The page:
TYSON FURY underlined his position as the best heavyweight of his generation with a stunning six-round knockout of Dillian Whyte at Wembley Stadium. A perfect right uppercut, thrown in close and at full pelt, stole Whyte’s senses before a follow-up shove took his feet. The challenger courageously managed to beat the count but was rightly rescued by referee Mark Lyson as his body wobbled and lurched.
It was a sublime and in truth easy-peasy performance from Fury who afterwards confirmed his plans to retire. “I think this is it,” said the 33-year-old. “It might be the final curtain for the Gypsy King.” It seems hard to believe that Fury, who is not only the best of his time but surely one of the best of all-time, could walk away after a performance like that. But maybe he will. After all, he’s been surprising us since he turned professional in 2008. Since then, he has fought 33 times and not once been defeated.
Whyte never looked like being the man to beat Fury. The ‘Brixton Bomber’ – at least at this highest of levels – was exposed. By the end, his lips and the skin around his eyes were swollen. He’d even lost a tooth and his pride no doubt took something of a shellacking, too. He had been waiting a long time for this chance. Despite being the leading contender in the WBC rankings the Brixton man was forced to take legal action against the sanctioning body to secure his shot. In the days leading up to his title shot he was seen telling WBC president Mauricio Sulaiman that his treatment from the organisation was grossly unfair.
But it was Daniel Kinahan who cast the biggest shadow over proceedings after he was sanctioned by the US government for numerous alleged drug crimes 10 days before the fight. It triggered a domino effect that saw all promoters distance themselves from Kinahan and MTK Global, the management group he co-founded in 2012, fall in a matter of days. The timing of the sanctioning did Fury few favours; though just one of many fighters who has worked with Kinahan, he was the only one in the spotlight. He was forced to answer awkwardly and unconvincingly when the inevitable questioning came his way. It was not a good look for the world heavyweight king.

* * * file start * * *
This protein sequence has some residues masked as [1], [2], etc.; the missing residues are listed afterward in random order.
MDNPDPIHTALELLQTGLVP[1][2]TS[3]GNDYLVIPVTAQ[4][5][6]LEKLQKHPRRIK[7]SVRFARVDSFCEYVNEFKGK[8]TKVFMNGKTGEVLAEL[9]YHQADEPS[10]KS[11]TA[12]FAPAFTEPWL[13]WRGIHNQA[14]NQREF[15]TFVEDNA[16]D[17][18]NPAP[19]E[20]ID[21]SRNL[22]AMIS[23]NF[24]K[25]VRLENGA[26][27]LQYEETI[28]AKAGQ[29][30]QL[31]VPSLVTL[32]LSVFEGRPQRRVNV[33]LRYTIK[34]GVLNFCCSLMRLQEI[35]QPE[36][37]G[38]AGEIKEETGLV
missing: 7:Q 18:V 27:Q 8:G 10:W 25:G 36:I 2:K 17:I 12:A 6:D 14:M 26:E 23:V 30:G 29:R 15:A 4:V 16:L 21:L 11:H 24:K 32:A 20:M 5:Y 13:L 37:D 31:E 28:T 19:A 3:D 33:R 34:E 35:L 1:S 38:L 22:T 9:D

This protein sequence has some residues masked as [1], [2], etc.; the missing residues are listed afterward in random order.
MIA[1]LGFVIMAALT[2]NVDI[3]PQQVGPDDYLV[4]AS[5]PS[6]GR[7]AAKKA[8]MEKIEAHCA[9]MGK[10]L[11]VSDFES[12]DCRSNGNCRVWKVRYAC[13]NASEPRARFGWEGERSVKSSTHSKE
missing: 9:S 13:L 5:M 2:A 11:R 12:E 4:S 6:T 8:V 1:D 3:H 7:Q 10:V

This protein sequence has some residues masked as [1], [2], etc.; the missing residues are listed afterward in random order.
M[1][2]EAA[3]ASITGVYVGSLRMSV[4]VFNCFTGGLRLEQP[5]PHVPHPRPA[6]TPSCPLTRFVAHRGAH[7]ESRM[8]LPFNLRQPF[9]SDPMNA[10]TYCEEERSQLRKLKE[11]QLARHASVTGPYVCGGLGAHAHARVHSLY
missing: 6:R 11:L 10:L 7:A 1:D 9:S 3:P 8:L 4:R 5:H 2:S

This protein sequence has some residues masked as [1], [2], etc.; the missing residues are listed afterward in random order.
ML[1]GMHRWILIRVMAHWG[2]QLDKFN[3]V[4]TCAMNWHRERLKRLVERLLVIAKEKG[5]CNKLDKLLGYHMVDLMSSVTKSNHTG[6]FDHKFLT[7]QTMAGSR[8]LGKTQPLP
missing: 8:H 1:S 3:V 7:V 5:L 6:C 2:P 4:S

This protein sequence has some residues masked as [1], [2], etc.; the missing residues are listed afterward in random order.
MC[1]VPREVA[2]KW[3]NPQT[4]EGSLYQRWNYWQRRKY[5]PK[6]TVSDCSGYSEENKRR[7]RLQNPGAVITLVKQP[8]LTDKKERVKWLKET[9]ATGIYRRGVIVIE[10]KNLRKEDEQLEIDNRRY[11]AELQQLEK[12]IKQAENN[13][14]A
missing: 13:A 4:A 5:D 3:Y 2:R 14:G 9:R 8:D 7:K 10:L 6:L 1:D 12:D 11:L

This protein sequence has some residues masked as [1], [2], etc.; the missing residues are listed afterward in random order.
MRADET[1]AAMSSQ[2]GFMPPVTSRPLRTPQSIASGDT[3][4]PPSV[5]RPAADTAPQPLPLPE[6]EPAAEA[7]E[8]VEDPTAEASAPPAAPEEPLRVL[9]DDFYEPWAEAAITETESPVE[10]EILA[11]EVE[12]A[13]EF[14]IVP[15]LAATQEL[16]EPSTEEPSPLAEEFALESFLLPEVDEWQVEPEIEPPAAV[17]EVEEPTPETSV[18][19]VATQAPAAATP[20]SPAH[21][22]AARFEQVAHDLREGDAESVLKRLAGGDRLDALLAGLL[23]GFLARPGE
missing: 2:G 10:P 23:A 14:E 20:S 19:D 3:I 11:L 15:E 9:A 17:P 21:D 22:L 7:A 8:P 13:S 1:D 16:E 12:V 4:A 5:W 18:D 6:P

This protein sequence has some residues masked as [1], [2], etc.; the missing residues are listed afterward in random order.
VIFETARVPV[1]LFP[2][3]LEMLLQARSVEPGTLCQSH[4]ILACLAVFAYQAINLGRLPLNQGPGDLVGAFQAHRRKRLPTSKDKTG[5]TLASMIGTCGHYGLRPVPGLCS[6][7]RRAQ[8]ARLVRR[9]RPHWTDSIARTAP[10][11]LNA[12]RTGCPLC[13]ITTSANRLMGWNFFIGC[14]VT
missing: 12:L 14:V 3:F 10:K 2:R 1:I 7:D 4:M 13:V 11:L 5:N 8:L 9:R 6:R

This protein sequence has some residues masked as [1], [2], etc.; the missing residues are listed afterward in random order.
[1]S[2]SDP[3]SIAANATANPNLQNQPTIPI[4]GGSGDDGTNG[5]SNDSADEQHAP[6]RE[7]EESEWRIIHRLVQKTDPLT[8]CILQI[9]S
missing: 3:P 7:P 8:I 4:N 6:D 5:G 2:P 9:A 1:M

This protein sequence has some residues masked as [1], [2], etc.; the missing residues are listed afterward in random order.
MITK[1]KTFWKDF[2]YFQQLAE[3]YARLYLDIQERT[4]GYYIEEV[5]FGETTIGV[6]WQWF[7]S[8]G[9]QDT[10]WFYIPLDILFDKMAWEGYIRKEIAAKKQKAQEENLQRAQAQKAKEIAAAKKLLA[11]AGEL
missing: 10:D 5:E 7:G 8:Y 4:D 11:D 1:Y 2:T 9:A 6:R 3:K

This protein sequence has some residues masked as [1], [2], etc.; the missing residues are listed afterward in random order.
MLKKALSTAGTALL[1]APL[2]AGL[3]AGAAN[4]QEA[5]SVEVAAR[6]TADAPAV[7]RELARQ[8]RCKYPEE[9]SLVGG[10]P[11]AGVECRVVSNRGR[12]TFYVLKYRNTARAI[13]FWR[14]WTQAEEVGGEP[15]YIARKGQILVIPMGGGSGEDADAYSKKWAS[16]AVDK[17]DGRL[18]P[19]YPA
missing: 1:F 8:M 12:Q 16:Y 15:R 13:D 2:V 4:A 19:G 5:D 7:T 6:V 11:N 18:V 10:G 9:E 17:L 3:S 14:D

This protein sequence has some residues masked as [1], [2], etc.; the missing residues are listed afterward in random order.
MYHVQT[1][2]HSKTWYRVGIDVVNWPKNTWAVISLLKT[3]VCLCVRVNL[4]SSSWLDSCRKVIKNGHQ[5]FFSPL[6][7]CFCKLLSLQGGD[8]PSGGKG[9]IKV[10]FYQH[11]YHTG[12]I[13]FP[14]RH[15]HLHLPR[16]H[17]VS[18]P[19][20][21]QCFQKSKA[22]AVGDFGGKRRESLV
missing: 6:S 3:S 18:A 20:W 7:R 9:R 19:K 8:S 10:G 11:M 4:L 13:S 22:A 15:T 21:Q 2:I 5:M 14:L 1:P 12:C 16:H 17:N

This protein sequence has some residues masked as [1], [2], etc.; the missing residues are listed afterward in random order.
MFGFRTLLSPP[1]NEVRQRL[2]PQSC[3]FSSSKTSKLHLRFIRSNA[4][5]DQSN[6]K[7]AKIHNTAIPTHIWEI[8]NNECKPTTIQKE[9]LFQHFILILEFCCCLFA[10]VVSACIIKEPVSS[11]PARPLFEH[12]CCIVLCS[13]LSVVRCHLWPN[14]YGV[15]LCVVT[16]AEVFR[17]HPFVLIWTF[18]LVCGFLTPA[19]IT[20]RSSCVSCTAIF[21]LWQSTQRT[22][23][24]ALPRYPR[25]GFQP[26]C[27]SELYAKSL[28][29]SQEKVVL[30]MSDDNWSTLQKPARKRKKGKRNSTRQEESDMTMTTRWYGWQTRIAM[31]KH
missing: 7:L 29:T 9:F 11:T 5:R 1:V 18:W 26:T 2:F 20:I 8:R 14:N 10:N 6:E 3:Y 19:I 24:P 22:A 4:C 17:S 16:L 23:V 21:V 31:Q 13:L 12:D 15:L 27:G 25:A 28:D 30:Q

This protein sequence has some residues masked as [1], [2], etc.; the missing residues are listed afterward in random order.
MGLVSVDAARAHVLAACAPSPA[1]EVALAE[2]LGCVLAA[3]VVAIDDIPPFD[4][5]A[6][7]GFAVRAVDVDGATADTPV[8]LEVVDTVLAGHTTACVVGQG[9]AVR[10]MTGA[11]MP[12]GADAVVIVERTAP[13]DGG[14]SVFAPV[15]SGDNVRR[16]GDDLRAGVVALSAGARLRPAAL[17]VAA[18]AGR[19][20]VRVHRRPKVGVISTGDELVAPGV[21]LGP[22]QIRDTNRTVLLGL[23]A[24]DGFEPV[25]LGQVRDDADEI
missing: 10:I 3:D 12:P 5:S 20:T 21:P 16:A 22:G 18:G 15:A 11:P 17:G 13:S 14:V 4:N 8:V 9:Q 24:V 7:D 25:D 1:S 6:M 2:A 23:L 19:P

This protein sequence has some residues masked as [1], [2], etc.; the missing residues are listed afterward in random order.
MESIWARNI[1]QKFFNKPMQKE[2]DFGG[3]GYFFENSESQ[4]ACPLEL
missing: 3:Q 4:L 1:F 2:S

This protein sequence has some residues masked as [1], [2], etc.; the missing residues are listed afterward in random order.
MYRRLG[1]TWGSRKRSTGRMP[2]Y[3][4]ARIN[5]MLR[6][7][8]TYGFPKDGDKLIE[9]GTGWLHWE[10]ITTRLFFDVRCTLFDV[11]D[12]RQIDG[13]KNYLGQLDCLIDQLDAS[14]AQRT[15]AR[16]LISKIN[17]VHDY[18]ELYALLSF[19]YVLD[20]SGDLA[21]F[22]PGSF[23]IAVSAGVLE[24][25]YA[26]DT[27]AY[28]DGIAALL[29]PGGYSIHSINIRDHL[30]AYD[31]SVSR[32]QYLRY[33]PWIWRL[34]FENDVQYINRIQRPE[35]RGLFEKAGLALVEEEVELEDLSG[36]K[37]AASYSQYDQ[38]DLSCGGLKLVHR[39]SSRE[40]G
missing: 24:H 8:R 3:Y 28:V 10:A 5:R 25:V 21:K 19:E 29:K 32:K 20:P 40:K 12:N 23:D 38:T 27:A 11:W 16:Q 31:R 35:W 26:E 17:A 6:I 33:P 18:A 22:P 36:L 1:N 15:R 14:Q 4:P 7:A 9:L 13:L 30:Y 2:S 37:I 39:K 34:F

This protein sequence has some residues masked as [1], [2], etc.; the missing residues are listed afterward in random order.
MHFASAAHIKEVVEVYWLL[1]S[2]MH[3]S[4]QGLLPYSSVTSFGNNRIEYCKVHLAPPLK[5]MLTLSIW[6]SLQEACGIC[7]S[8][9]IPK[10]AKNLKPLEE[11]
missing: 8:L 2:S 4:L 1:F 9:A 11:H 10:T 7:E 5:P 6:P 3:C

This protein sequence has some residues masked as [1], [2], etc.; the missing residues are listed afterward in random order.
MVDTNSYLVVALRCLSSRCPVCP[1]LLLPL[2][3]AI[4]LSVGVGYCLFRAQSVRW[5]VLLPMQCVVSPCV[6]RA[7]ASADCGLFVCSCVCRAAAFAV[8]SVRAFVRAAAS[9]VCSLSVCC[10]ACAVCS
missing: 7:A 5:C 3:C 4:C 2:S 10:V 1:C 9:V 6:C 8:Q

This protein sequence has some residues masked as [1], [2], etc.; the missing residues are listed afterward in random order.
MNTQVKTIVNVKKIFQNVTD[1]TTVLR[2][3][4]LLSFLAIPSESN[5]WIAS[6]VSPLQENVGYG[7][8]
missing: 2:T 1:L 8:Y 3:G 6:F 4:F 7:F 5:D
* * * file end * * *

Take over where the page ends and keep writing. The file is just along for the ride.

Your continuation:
However, come fight night, boxing had yet again brushed off any negative press and Fury, just like he always does, proved that while he’ll never be perfect outside the ring he’s hard to fault once there. And tonight he exhibited his brilliance as both a fighter and a showman. His walk to the ring was simply breathtaking and most certainly had the air of a well choreographed goodbye. Fury was here to enjoy every moment.
The two rivals were exceptionally respectful in the build-up, almost oddly so. That continued to a degree in the first round as Whyte, 34, opened the contest as a southpaw and Fury kept his distance behind his jab. The challenger may have nicked the session as he stepped in and scored with leads of his own, aimed almost exclusively at Tyson’s body. But to say Whyte was convincing as a leftie is going too far.
Dillian began the second in the more familiar orthodox stance. It wasn’t long before he bowled over a right hand designed to put the favourite to sleep. But Fury’s artful movement and unteachable anticipation made the blow look amateurish in the extreme. By the end of the session, though Whyte threatened occasionally, the world champion was in control. He would not relinquish it.
In the fourth and fifth rounds, Fury’s punches were as spiteful as Whyte’s were wayward. The Londoner was breathing heavily, he was growing ever more careless. Fury, in sharp contrast, was on his toes and scoring with his jab and trailing left hook.
The ending was savage, the perfomance largely faultless. Whyte was made to look ordinary. And the extraordinary Tyson Fury made us all realise how much we’ll miss him if that really was the end.
“If my career was a computer game, you could say I completed it,” he said.
Perhaps. He has the earned the right to walk away but Fury, on this form, looked like he was just getting started.